Creating initial Ceph configuration

screenshot/gui-ceph-config.png

After installation of packages, you need to create an initial Ceph configuration on just one node, based on your network (10.10.10.0/24 in the following example) dedicated for Ceph:

pveceph init --network 10.10.10.0/24

This creates an initial configuration at /etc/pve/ceph.conf. That file is automatically distributed to all Proxmox VE nodes by using pmxcfs. The command also creates a symbolic link from /etc/ceph/ceph.conf pointing to that file. So you can simply run Ceph commands without the need to specify a configuration file.

Creating Ceph Monitors

screenshot/gui-ceph-monitor.png

The Ceph Monitor (MON)
[Ceph Monitor http://docs.ceph.com/docs/luminous/start/intro/]
maintains a master copy of the cluster map. For high availability you need to have at least 3 monitors.

On each node where you want to place a monitor (three monitors are recommended), create it by using the Ceph → Monitor tab in the GUI or run.

pveceph createmon

This will also install the needed Ceph Manager (ceph-mgr) by default. If you do not want to install a manager, specify the -exclude-manager option.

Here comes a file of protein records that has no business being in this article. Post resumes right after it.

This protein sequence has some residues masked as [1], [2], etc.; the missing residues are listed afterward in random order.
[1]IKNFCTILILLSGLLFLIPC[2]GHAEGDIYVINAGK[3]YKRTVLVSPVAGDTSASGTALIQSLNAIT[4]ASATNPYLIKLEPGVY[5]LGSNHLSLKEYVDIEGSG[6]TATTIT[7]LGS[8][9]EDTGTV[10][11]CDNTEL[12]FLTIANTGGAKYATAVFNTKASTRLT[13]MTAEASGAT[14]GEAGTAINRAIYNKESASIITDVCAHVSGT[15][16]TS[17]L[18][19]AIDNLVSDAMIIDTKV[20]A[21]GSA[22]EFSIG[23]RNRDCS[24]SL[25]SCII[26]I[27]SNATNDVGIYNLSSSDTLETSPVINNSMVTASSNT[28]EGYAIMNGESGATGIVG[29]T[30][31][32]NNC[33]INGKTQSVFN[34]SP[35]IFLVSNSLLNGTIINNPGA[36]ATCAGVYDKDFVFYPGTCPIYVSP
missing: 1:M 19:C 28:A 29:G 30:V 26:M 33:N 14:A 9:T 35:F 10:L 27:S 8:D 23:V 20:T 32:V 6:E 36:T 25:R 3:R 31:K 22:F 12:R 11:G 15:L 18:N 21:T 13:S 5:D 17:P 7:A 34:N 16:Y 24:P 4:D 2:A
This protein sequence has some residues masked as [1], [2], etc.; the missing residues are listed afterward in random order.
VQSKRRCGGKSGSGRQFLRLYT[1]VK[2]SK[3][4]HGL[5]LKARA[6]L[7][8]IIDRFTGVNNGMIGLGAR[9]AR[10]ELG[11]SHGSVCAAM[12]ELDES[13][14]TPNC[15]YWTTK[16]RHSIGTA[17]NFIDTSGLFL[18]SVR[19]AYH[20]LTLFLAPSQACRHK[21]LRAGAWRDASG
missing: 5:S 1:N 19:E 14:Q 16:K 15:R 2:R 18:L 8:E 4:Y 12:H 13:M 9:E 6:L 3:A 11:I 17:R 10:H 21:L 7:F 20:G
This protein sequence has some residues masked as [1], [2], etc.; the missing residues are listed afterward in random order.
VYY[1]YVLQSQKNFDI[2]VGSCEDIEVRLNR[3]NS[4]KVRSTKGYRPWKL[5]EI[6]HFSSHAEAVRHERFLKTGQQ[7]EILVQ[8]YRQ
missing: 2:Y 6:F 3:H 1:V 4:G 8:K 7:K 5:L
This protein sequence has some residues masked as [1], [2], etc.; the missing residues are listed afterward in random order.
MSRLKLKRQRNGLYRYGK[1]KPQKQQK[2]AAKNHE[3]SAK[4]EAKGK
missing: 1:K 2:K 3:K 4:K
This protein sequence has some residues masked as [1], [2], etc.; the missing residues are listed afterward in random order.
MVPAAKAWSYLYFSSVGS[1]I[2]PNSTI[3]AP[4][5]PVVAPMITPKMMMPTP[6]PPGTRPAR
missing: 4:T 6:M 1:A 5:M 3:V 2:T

Creating Ceph Manager

The Manager daemon runs alongside the monitors, providing an interface for monitoring the cluster. Since the Ceph luminous release the ceph-mgr
[Ceph Manager http://docs.ceph.com/docs/luminous/mgr/]
daemon is required. During monitor installation the ceph manager will be installed as well.

Note It is recommended to install the Ceph Manager on the monitor nodes. For high availability install more then one manager.
pveceph createmgr

Creating Ceph OSDs

screenshot/gui-ceph-osd-status.png

via GUI or via CLI as follows:

pveceph createosd /dev/sd[X]
Tip We recommend a Ceph cluster size, starting with 12 OSDs, distributed evenly among your, at least three nodes (4 OSDs on each node).

If the disk was used before (eg. ZFS/RAID/OSD), to remove partition table, boot sector and any OSD leftover the following commands should be sufficient.

dd if=/dev/zero of=/dev/sd[X] bs=1M count=200
ceph-disk zap /dev/sd[X]
Warning The above commands will destroy data on the disk!

Ceph Bluestore

Starting with the Ceph Kraken release, a new Ceph OSD storage type was introduced, the so called Bluestore
[Ceph Bluestore http://ceph.com/community/new-luminous-bluestore/]
. This is the default when creating OSDs in Ceph luminous.

pveceph createosd /dev/sd[X]
Note In order to select a disk in the GUI, to be more failsafe, the disk needs to have a GPT
[GPT partition table https://en.wikipedia.org/wiki/GUID_Partition_Table]
partition table. You can create this with gdisk /dev/sd(x). If there is no GPT, you cannot select the disk as DB/WAL.

If you want to use a separate DB/WAL device for your OSDs, you can specify it through the -journal_dev option. The WAL is placed with the DB, if not specified separately.

pveceph createosd /dev/sd[X] -journal_dev /dev/sd[Y]
Note The DB stores BlueStore’s internal metadata and the WAL is BlueStore’s internal journal or write-ahead log. It is recommended to use a fast SSDs or NVRAM for better performance.

Ceph Filestore